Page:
Lee’s Simple Cardiac Risk Index
High risk surgery
1 point
1 point
1 point
Hx of CVD
1 point
Insulin therapy for DM
1 point
Pre-op Serum Cr > 2.0
1 point
0-1 =low risk
2 = moderate risk
>=3 high risk
Pulmonary Risk Assessment
 Score
Mild Systemic Disease
Severe Systemic Disease - limits
activity, but not incapacitating
Incapacitating systemic disease,
which is a constant threat to life
Moribund, not expected to survive 24
hrs with or without surgery
o Low Risk –
Class 1 or 2 that is
o Medium Risk
Class 2 that is not optimally
o High Risk > = 3
Selecting Perioperative Testing
 Appropriateness is determined by planned surgical
procedure and co-morbid conditions
 Timing of all laboratory studies need to be within
30 days of planned procedure per Medicare Rule
 Testing needs to be correlated with a condition
for billing purposes
 Not every patient NEEDS perioperative testing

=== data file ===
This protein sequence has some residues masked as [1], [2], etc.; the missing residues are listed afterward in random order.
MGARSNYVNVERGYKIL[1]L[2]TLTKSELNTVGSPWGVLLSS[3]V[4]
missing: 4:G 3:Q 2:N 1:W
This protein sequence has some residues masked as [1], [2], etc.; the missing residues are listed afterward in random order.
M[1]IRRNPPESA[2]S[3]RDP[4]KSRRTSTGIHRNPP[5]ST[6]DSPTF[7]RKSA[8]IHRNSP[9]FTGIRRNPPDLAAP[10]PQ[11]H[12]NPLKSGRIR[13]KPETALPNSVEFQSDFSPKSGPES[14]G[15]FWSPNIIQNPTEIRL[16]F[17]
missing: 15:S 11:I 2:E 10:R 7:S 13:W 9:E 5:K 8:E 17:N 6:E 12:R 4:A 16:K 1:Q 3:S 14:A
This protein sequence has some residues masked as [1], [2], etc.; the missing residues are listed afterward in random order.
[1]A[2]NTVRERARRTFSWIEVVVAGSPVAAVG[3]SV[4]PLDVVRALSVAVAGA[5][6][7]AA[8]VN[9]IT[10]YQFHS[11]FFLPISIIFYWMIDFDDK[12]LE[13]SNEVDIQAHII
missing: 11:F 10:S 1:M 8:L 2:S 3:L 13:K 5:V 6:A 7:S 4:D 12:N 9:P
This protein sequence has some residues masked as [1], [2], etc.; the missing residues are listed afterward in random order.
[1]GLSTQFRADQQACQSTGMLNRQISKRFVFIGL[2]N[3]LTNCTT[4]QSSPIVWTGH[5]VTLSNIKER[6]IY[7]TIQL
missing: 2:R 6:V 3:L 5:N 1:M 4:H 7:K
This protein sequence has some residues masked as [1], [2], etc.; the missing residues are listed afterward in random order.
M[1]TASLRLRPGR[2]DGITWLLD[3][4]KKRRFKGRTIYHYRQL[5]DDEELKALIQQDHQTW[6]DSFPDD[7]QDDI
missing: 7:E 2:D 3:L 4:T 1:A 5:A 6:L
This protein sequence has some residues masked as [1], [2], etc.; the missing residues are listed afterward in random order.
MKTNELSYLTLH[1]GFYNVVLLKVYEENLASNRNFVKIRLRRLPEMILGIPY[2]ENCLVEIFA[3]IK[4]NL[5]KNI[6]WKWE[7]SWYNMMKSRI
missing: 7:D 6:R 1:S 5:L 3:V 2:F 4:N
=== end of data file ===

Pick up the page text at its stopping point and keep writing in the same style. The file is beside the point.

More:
beyond the PAME
Common Perioperative Tests
+ Appropriate if patient has a history of anemia,
recent infection or there is a potential significant
blood loss.
 BMP (K+ and Cr)
+ Appropriate for diabetics, HTN, Renal disease,
diuretic use, CHF or digoxin use
+ If history of coagulopathy or suspicion for one,
currently on anticoagulation or history of liver
Common testing cont...
+ History of DM, Cardiovascular disease, Pulmonary
disease, > than 20pk-yr smoking history, unable to
achieve MET>4, morbid obesity or use of ACE-I,
diuretics or digoxin.
 Chest X-ray
+ History of pulmonary disease, malignancy, radiation
therapy or smoking history > 20 pk-yr.
Medication adjustments
 Meds to continue
Beta-Blockers (if previously on)
Ca++ channel blockers
Chronic scheduled pain medications
High dose antidepressants
Anti-epileptics (regardless of indication)
Steroids (may need to consider stress dosing based on indication
for chronic use)
 Long acting insulin (dosing adjustments will be needed based on